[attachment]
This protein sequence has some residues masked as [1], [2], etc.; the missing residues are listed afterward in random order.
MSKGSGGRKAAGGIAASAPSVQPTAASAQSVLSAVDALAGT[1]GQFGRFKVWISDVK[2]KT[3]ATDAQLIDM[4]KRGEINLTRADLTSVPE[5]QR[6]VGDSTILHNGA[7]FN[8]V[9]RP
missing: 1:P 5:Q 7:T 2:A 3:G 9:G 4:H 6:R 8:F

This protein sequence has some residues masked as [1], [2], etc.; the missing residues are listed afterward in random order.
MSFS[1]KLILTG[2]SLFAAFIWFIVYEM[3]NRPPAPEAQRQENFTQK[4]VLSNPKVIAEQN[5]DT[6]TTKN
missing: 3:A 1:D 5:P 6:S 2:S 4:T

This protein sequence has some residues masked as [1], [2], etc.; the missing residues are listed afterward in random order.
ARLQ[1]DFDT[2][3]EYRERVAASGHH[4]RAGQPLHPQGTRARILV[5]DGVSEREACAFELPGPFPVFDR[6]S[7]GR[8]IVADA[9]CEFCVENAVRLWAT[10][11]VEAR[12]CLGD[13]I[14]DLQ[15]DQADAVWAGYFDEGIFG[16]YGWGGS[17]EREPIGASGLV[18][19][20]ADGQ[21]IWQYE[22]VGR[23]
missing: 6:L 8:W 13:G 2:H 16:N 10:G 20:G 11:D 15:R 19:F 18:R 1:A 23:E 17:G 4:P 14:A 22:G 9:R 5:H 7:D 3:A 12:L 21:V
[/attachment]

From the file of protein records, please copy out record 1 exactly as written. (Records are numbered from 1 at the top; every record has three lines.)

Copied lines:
This protein sequence has some residues masked as [1], [2], etc.; the missing residues are listed afterward in random order.
MSKGSGGRKAAGGIAASAPSVQPTAASAQSVLSAVDALAGT[1]GQFGRFKVWISDVK[2]KT[3]ATDAQLIDM[4]KRGEINLTRADLTSVPE[5]QR[6]VGDSTILHNGA[7]FN[8]V[9]RP
missing: 1:P 5:Q 7:T 2:A 3:G 9:G 4:H 6:R 8:F